Imbalancing act

MaggieJones2014.JPGMaggie Jones on a government immune to the plight of rural communities

Has the government been guilty of taking the support and votes of rural communities for granted? You might think so given the current plight of their economies. Whether on jobs, growth, public services or farming sustainability, all the measures of success seem sadly to be going in the wrong direction. For those living in rural areas there are few reasons to be optimistic about their future prosperity.

Too many rural workers find their employment opportunities limited to low skilled, insecure work. Average annual wages are £4,500 lower than in urban areas and the gap has grown by £1,000 since 2010. Rural communities are the hardest hit by reductions in public services – which are the largest employers in these areas. Families meanwhile, are particularly affected by spiralling energy, transport and childcare costs. Bus fares for example, have risen by 27% at the same time as 2,000 routes have been cut.

Many rural areas have GP shortages, educational attainment is lower than in the urban equivalents, and the Conservative’s forced academy programme now threatens many village schools with closure. The housing crisis has also hit rural communities hard – with prices rocketing, the bedroom tax squeezing incomes and social housing waiting lists getting longer. So it’s tough trying to bring up a family in these circumstances, and the government is showing little sign of understanding, let alone action, to improve their lot.

The Treasury’s focus on economic regeneration via devolution to powerful city-regions is a case in point. These plans largely exclude swathes of our country, such as the South West and East – both of which don’t have a large city focus.

By doing so, ministers are ignoring the substantial contribution that rural areas make to our economy. Latest estimates show that those in England contributed £229bn to the economy – about a fifth of its total. These are disproportionately small businesses, employing around three and a half million people. They represent a huge economic potential and include some of the more creative and inventive start- ups vital for our future prosperity. Yet far from being nurtured by government, they are being denied access to business support and investment routinely available to their urban equivalents.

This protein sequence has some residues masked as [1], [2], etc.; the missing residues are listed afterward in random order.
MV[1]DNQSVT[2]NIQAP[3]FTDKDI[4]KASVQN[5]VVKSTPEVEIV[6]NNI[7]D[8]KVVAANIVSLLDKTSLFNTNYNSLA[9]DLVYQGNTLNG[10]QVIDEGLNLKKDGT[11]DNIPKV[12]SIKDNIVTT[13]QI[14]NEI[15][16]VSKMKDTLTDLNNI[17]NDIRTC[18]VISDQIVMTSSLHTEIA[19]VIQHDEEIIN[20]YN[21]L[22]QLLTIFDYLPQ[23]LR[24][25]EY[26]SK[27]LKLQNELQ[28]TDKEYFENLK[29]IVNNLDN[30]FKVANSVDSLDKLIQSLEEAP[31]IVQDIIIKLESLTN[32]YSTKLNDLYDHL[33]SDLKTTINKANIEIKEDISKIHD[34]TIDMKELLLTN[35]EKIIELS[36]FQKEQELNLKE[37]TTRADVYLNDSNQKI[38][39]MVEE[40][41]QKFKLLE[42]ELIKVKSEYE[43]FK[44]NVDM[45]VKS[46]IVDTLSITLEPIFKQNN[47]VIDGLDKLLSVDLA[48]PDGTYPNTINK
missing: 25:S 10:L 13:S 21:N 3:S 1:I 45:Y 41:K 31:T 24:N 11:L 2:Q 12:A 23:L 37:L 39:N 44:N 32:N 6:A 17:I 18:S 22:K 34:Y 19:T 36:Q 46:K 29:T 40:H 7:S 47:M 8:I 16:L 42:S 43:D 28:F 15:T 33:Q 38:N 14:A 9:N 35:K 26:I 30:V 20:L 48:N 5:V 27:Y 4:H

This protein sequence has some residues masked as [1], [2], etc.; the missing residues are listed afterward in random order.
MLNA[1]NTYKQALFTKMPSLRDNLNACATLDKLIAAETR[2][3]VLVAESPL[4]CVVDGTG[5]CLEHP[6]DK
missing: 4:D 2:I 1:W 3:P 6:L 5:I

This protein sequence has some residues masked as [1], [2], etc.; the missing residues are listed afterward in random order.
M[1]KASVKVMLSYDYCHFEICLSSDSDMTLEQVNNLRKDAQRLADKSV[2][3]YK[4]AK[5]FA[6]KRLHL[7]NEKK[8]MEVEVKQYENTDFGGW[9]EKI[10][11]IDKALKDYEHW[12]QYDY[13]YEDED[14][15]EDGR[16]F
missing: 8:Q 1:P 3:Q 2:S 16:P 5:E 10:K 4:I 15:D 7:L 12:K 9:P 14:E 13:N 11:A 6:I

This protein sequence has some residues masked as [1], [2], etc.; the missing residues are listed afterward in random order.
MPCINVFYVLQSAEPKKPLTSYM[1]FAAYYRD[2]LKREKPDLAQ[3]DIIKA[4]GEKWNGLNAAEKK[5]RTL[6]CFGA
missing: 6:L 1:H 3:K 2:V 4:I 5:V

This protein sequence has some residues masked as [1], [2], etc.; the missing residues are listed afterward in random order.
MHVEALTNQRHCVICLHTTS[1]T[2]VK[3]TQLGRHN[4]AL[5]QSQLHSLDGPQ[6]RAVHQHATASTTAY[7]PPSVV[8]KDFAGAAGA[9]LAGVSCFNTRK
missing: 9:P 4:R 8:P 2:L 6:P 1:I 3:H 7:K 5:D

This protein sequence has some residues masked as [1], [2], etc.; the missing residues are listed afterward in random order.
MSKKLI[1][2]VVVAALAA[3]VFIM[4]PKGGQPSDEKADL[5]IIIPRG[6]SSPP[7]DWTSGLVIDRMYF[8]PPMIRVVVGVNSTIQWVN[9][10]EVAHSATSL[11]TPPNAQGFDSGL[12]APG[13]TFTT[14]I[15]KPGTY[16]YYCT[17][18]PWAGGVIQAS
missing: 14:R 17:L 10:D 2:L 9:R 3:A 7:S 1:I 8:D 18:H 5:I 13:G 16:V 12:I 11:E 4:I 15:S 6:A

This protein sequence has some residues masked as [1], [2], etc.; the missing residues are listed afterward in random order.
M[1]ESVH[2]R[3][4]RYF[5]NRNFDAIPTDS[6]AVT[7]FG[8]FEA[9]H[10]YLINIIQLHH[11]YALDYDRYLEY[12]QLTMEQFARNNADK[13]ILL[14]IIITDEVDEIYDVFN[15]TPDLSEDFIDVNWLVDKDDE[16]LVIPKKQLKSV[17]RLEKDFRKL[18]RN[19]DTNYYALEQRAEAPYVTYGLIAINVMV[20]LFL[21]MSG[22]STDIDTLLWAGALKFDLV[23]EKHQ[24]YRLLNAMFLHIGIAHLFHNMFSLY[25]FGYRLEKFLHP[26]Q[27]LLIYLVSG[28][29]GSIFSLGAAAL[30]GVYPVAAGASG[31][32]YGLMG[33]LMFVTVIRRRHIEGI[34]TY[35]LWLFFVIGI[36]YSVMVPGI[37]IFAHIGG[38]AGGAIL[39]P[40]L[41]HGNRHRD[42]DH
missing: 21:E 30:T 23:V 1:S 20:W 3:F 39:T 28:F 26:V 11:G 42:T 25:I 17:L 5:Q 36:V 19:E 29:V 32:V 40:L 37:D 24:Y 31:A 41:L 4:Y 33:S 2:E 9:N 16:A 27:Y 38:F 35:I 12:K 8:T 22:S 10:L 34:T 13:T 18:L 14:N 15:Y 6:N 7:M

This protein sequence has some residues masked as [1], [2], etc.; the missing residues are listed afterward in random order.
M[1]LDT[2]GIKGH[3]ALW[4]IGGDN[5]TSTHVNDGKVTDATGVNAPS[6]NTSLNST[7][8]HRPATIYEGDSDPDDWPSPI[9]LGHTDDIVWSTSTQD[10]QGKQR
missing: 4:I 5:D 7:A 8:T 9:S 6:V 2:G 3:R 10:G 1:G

Of course, the most frequent complaint of small businesses is the dire state of the rural broadband that is crucial to their business infrastructure. Ministers have been guilty of dithering on this issue on a grand scale. Having scrapped the last Labour government’s roll-out timetable, the subsequent targets have been marked by muddle and delay. The latest plan, a Universal Service Obligation, is anything but universal and would mean a cost penalty for those living in very rural areas. And the government has failed to act on increasing evidence that existing broadband providers routinely fabricate the speeds they can offer to rural customers.

Life under a Conservative government has not been easy for the farming community either. Income is falling, exacerbated by delayed payments from the Rural Payments Agency. The dairy industry is caught in a perfect storm of global market saturation and plummeting milk prices. Over 4000 dairy farmers have already been forced to leave the sector, unable to resist the pressure to cut prices from powerful supermarkets and milk producers. This inevitably impacts on local jobs as well as threatening our longer term food sustainability.

So there are few reasons to be cheerful for those trying to make a living in today’s rural communities. That is why Labour is committed to raising living standards by tackling low pay, investing in skills, delivering a reliable infrastructure and creating fairer markets for producers and suppliers. We want to ensure that public services receive the support they deserve and build more affordable housing. Unlike the current government, we don’t take these communities for granted. We not only recognise the crucial contribution they make to our economy but will work in partnership to shape a more vibrant and prosperous future.

Baroness Maggie Jones of Whitchurch is Shadow Defra Minister in the House of Lords. She tweets @WhitchurchGirl

Published 27th April 2016

Do you like this post?


Please check your e-mail for a link to activate your account.

The Labour Party will place cookies on your computer to help us make this website better.

Please read this to review the updates about which cookies we use and what information we collect on our site.

To find out more about these cookies, see our privacy notice. Use of this site confirms your acceptance of these cookies.